Family diagnosis


At the end of February 2018 I was diagnosed with Metastatic breast cancer. I went from sitting on a gymnastics bleacher watching one of my kids have a blast, to being in a neck brace in a hospital room talking about my surgery for the next day. All within 3 hours. Once I went into surgery it was kind of all over for me. My family was left in a waiting room for hours trying to process what just socked them in the gut. The baby of the family had metastatic cancer with an as of yet unknown prognosis. I was blissfully sleeping while they wondered how bad the bones of my neck had been eaten away by the cancer. How many layers would be fused? How would I be affected by the surgery? Would I have permanent damage to my spinal cord? I was gone for about 8 hours. That’s eight hours of constant worry and unknown after a night of basically no sleep. Who was that worse for? The one who was sleeping for what seemed like 5 minutes, or the family who had 8 hours of worry? Obviously the family.

Cancer is not one person’s diagnosis. It is a diagnosis for the close friends and family. They worry about every ache and pain. They worry about not making you worry. They worry about what if…? They care for you when you cannot care for yourself. Shoot after the surgery I had it fairly easy. I lay around for a few months while my family picked up all the slack. My in-laws watched the kids so my family could be at the hospital. My older kids helped cook. My mom cooked, cleaned, and drove us all everywhere! My husband cared for the kids and was a rock for everyone while he attempted to maneuver around everyone who was helping or wanted to help. Shoot the whole east mountain community came together to help support me! This is not a individual disease it is a community disease.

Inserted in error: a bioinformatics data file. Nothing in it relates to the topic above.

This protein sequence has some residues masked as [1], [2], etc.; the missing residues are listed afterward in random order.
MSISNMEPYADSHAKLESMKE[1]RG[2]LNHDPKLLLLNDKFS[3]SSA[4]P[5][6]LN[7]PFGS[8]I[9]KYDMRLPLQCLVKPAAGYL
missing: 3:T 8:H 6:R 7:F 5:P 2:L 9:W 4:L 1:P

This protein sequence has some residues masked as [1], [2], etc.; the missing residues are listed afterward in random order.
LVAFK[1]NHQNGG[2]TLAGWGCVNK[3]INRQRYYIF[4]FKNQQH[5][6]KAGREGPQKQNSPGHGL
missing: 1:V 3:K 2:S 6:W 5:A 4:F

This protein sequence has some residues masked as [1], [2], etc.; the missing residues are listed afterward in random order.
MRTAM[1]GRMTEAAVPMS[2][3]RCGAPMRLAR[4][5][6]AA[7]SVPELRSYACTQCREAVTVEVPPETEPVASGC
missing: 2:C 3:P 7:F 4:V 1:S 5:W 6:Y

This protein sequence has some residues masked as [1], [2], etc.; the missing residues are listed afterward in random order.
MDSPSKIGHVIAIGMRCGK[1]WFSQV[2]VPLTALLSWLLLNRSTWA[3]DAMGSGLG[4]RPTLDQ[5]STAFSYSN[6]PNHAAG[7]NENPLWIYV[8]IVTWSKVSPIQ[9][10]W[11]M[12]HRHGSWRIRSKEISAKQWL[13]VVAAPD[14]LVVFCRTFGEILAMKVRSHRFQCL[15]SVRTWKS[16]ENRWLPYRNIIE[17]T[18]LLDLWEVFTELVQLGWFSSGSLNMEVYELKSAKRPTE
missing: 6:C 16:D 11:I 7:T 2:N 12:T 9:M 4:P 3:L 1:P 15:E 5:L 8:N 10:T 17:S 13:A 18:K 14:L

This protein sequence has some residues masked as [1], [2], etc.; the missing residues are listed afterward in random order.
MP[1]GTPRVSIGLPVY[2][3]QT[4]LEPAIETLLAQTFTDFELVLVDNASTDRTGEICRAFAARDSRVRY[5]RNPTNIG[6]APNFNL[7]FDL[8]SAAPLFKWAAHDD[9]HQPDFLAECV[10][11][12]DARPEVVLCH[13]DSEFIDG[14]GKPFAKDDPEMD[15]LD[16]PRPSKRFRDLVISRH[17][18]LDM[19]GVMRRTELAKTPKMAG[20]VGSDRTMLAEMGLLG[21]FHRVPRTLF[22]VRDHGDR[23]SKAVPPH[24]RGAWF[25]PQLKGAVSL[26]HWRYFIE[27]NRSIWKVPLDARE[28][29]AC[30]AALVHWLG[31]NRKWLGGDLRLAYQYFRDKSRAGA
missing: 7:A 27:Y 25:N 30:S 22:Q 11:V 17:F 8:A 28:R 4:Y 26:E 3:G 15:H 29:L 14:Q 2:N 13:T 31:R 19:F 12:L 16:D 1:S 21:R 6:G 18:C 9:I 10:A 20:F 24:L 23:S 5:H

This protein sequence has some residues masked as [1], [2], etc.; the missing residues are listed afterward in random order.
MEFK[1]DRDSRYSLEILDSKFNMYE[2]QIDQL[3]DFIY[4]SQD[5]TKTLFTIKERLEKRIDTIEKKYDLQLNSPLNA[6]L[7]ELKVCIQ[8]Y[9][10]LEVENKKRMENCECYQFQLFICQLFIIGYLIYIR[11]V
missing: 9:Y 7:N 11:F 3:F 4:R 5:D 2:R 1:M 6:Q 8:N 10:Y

As you see the ads for wonder drugs that help happy cancer patients and you see the support breast cancer research signs, think of the families and friends impacted. Support the families and friends who are at the center of this disease. Give a hug. Lend a hand or a shoulder. Make sure they are taken care of too.


Pink Month, 2018


1st day of pink month

Here we are again…October 1st. The beginning of pink month, the month where we are bombarded with the color pink. These days there is so much pink that I feel overwhelmed by it. I personally have never liked pink. When I was a kid all it represented to me was the “girl” color, and I tended to be a kid that did not like to conform…just ask my mom. Then I gave birth to four girls…that means at least one of them was destined to love the color. It forced me to reexamine my feelings about pink and realize that having the freedom to like pink was one of the elements of feminism. It’s not just about being able to pick blue; it’s the freedom to choose your color. Then the hammer of cancer was dropped. I was truly bombarded with the color and all my pink ill will returned.